Derek answered his own questions in a way the whole hui understood.

E moko                                              Oh my child

Kauria te puna toiora                      Swim in the wellspring of excellence

Ki toinuku ki toirangi                      Of all that is of earth and sky

Kia toitū mai                                     Stand firm

Tōu na toi tangata                           Be the best of you

Ki te whai ao                                     Seek the day

Ki te ao mārama                              Seek enlightenment

Tanea Heke, Ngāpuhi actor and leader of Toi Whakaari. (Photo: Te Kawa Robb)

Tanea Heke, a renowned actor who now heads Toi Whakaari, took up the theme of asserting mana motuhake over every decision we make. This includes breaking out of our safe Māori spaces where we all work together. She said we’ll never make change unless we move sideways and step into Pākehā spaces, even if that make us uneasy.

“My kids and their grandchildren are going to have to put up with their BS — unless we make some positive changes. So here we go, my darlings. As uncomfortable though it is, it’s time to get up, put on our big girl’s frock — and off we go!”

At the conclusion of the hui, Bernard Makoare, Libby Hakaraia, Ria Hall, Ngataiharuru Taepa and Tā Derek presented a powerful and overwhelmingly cogent statement of the hui’s expectations of government. This included four priorities:

  • To ensure that iwi, hapū and Māori arts communities themselves control the resources and the values of arts and education.
  • To establish regional hubs of holistic connection, authenticity, innovation, excellence, and sustainability.
  • To secure the wellbeing of future generations. To protect the environment and ensure a balance with the digital world.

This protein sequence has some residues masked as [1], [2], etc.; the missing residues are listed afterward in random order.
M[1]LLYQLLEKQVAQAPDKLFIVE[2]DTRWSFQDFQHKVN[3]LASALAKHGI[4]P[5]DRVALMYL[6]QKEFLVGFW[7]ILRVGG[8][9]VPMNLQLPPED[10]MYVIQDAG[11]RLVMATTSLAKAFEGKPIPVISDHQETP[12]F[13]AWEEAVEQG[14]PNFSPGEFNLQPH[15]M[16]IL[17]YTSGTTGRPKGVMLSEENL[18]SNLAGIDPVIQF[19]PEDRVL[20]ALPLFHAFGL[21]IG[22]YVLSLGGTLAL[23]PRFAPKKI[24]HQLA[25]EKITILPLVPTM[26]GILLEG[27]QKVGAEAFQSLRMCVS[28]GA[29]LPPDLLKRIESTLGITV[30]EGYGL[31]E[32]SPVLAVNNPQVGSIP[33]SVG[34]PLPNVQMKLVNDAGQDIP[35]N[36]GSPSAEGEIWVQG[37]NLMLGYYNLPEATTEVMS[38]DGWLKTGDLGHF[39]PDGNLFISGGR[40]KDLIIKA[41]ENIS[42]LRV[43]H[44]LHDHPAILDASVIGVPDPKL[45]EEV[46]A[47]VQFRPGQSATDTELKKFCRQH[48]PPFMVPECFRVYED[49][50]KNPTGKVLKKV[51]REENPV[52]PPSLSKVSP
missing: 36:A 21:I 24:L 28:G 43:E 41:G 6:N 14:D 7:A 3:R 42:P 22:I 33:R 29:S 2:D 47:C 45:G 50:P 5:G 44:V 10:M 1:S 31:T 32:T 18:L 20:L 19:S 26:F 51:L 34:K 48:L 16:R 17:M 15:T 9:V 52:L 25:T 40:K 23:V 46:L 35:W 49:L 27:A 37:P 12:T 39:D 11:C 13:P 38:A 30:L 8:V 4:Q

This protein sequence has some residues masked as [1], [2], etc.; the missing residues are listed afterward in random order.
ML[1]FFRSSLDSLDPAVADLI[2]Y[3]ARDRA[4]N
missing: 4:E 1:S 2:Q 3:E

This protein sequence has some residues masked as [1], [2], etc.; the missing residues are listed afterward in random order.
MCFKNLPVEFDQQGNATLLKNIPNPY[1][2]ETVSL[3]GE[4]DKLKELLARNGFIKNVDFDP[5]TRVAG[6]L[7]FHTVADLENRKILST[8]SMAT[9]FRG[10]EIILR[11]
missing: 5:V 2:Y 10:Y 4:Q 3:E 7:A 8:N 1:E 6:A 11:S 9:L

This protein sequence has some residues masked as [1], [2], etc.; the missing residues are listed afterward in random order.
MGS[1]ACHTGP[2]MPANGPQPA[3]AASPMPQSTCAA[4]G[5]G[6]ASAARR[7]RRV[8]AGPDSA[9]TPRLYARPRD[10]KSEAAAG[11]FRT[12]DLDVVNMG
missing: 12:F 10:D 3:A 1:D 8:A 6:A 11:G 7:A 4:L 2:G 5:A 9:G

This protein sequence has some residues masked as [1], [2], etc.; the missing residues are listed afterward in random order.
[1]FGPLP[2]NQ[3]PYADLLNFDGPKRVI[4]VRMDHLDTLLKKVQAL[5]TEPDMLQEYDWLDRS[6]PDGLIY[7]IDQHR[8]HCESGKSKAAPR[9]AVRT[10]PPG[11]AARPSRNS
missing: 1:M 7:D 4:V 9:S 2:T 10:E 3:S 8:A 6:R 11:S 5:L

• To create an independent Māori Arts Agency: for funding, archiving, and resourcing the sustainable growth of Toi Māori.

Ngāpuhi artist Bernard Makoare addressing Crown agencies at the Toi Ora hui. (Photo: Te Kawa Robb)

One of the first documentaries I made was a profile on tohunga whakairo Pākāriki Harrison. He was the first Māori artist to impress me, not because of his work alone but because of his character, and the way he communicated his knowledge.

I had filmed his stunning carvings at marae around the country and knew that a master carver doesn’t work alone in the creation of a whare tūpuna. I asked him how he chose the carvers he worked with. I expected him to describe what he looked for in their work. I expected insight into the value he placed on talent, or a unique creative vision, or a reliable work ethic.

But all he said was: “I look at their tools.”

The simplicity of that statement floored me. When I thought about it, he was right. Pāki’s smart insight was typical of an artist at the top of his game.

Te Arawa tā moko artist Hōhua Mohi deep in discussions to create a shared vision at the Toi Ora hui in Wellington last month. (Photo: Te Kawa Robb)

Our hui was full of artists at the top of their game. They knew how to articulate their vision for a better future for Māori art, and for us all. They’d all done the hard yards and had nothing left to prove. They’d gathered in Wellington at the invitation of Crown agencies to speak their mind to those same agencies.

As he did so, Derek urged the government to consider the logo of the Toi Ora hui. He drew attention to the image of a lens at its centre. He amused all with comment on the aperture, and then encouraged officials to look through that lens and into the future.

“Put your pens down and look with your eyes, and with your heart. See what we can see!”

He said that if they dared to see, they would see the mighty pou of the whare kōrero that was speaking to them now. “Put courage in your spine and be bold in your decision making. Every one of these pou know how to bend, but none of them have snapped because they know how to carry the weight of the nation.”

The long-held vision of these Māori arts leaders is of enduring change by connecting with the toi tangata within yourself and others. When we study ourselves in the mirror, we can see things the way they are. When we study the future through the lens of enlightenment, we can see things the way they must be.

Kia purapura whetū ō tātou whakaaro. Mānawatia a Matariki.


Tainui Stephens, of Te Rarawa, has been fully engaged in the film and television industry since 1984, working with a range of genre and content. He is particularly attracted to compelling Indigenous stories that critique and celebrate the human condition. Tainui lives in Ōtaki with his wife and fellow filmmaker Libby Hakaraia. Together they and a small whānau team run the Māoriland Film Festival.

© E-Tangata, 2023